– Mr. Chairman, there are good reasons why concessions of the nature sought have not been given over the years. Therefore, I intimate to the Committee at once that the proposal is not at present acceptable to me. Within the last year or two, there has been a complete review of concessions extended to various groups within the community, particularly pensioners, in relation to both telephone services and broadcast and television receiver licence fees. The honorable member for Lang (Mr. Stewart) put to th« Committee the proposition that since a person in receipt of a total and permanen incapacity rate pension is entitled to a licence at a concessional rate, such a person’s wife also was entitled to the benefit of the concession. He then went on to say that if the pensioner died, his widow, as a war widow, automatically lost the concession. The honorable member made the point that a war widow’s pension is not subject to means test. He pointed out also that a T. P.I. pension is not subject to means test. The honorable member having made these points, it should not be necessary for me to emphasise them. So a war widow or a T.P.I, pensioner could have additional private income of £50 or £60 a week. Notwithstanding this, the Opposition now asks that this further concession referred to in its amendment be extended to these categories of pensioners. There are many categories of persons in the community who are not necessarily as well offas are some war widows. I think it would be a dangerous precedent for the Parliament to apply a means test in an area where it has not hitherto applied. For this reason I feel it would be quite wrong, particularly at this stage, to accept the amendment.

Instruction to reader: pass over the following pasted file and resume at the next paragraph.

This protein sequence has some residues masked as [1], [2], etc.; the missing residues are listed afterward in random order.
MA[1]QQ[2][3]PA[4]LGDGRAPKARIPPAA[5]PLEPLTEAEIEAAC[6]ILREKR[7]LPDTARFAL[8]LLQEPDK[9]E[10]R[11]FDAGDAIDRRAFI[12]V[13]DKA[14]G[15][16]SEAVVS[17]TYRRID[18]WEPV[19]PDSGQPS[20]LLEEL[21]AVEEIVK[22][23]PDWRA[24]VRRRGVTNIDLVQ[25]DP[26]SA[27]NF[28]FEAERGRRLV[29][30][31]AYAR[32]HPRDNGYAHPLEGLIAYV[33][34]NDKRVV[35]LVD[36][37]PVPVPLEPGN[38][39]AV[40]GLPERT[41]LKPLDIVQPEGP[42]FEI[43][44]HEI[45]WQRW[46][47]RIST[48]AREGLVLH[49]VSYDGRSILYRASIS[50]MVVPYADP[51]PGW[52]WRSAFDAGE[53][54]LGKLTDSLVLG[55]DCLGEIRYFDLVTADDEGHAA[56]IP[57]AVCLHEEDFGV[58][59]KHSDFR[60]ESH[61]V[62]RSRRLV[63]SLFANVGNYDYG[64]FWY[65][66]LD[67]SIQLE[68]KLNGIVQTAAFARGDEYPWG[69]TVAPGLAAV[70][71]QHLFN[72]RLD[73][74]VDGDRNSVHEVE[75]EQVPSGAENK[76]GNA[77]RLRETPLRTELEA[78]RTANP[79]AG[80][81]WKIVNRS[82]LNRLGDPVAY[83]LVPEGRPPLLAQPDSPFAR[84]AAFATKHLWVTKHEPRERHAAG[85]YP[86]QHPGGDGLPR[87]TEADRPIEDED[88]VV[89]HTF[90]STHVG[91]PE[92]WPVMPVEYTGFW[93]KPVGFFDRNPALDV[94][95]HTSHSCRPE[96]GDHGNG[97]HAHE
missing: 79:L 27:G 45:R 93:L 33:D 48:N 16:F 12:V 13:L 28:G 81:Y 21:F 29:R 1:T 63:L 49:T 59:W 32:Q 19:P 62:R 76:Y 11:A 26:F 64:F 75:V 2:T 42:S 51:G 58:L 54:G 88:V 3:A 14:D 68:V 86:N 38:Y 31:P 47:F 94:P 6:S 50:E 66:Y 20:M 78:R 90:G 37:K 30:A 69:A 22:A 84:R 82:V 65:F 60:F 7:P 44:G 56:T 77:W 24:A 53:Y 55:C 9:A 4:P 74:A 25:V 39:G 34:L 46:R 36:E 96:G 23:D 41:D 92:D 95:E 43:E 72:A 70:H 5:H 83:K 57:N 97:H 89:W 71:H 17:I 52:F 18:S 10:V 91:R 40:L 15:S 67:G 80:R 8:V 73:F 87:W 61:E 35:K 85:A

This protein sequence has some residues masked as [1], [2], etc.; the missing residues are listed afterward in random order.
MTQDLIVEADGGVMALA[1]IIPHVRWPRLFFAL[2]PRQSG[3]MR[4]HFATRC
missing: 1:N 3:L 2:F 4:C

It is not just a matter of cost. A question of principle is involved. Concessions could be granted to many sections of the community. We must be careful that in granting concessions to one section of the community we do not create injustices or a situation of inequality for other sections in the community.
– You have to start somewhere.